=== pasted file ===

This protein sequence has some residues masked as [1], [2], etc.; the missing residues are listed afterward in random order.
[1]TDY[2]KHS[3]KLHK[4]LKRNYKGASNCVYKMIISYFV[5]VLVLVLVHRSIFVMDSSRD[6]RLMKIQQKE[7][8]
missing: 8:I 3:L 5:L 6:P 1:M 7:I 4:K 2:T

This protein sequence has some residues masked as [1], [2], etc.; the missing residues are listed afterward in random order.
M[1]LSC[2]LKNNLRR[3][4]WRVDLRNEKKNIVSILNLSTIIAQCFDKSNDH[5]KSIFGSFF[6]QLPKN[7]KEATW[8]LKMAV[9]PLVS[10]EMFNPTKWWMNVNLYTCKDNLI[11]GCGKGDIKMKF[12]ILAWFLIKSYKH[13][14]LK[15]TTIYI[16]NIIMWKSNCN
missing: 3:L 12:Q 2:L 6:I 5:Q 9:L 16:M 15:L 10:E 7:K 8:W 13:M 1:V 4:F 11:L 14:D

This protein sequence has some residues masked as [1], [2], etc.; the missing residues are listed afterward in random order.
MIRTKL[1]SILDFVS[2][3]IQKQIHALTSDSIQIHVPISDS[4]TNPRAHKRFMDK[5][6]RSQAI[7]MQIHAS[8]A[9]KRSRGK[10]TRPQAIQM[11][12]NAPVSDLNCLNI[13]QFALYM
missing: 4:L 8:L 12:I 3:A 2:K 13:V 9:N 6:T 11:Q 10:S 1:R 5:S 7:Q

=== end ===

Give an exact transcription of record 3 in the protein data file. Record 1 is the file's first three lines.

This protein sequence has some residues masked as [1], [2], etc.; the missing residues are listed afterward in random order.
MIRTKL[1]SILDFVS[2][3]IQKQIHALTSDSIQIHVPISDS[4]TNPRAHKRFMDK[5][6]RSQAI[7]MQIHAS[8]A[9]KRSRGK[10]TRPQAIQM[11][12]NAPVSDLNCLNI[13]QFALYM
missing: 4:L 8:L 12:I 3:A 2:K 13:V 9:N 6:T 11:Q 10:S 1:R 5:S 7:Q